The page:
Debt buyers purchase debts from other companies and then try and collect on them, often by filing lawsuits in small claims court. If you have been sued by a debt buyer, do not ignore court papers or assume you have no defense. Too often, consumers seek legal help after a judgment has already been entered against them and when it may be too late. Even though you may not recognize who is suing you, you still need to appear in court. You can ask the court for proof that you owe what they say you owe and demand to know who actually “owns” the alleged debt and how the amount alleged due was calculated.
The Consumer Financial Protection Bureau (“CFPB”) has stepped up its efforts to reign in debt buyer lawsuits, to help ensure fairness for consumers on questionable debt portfolio purchases. For example, in CFPB actions filed against debt buyer industry giants Encore Capital Group, Inc. and Portfolio Recovery Associates:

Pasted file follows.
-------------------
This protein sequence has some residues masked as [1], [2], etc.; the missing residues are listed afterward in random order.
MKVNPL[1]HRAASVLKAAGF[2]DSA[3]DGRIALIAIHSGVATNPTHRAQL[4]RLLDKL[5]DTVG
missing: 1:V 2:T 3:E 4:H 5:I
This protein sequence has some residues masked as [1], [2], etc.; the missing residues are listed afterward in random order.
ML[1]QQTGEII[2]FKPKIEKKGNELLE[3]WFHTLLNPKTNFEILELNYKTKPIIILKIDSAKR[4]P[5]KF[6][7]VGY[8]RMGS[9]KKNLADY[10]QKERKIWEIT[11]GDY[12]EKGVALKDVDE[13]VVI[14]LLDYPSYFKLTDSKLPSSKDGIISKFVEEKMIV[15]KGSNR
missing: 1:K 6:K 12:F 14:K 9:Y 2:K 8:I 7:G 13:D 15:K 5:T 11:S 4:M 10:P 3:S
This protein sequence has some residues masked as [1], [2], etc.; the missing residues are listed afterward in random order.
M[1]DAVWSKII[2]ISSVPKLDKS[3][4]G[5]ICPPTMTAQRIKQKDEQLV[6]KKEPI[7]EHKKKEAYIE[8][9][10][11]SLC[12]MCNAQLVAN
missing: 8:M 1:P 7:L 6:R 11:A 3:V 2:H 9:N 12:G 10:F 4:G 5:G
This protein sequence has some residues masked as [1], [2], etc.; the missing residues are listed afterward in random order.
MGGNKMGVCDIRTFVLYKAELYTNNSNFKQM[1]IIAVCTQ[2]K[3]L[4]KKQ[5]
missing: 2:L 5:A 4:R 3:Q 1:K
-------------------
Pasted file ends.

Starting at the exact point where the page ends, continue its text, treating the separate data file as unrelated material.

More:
The CFPB found that Encore and Portfolio Recovery Associates attempted to collect debts that they knew, or should have known, were inaccurate or could not legally be enforced based on contractual disclaimers, past practices of debt sellers, or consumer disputes. The companies also filed lawsuits against consumers without having the intent to prove many of the debts, winning the vast majority of the lawsuits by default when consumers failed to defend themselves.
Although they pay only pennies on the dollar for the debt, debt buyers may attempt to collect the full amount claimed by the original lender so it is especially important to hold them to their proofs and ensure the debt is properly documented, within the statute of limitations, and legally valid.
Don’t ignore collection letters either. Save them because these letters may show discrepancies in the amount you allegedly owe and can cause a court to question the balance being sought later on by the debt buyer. And remember — don’t make a small payment on a debt you are not sure about. Investigate or seek legal help first. If you make a payment, you may re-trigger the statute of limitations and lengthen the amount of time a debt buyer can take to sue you.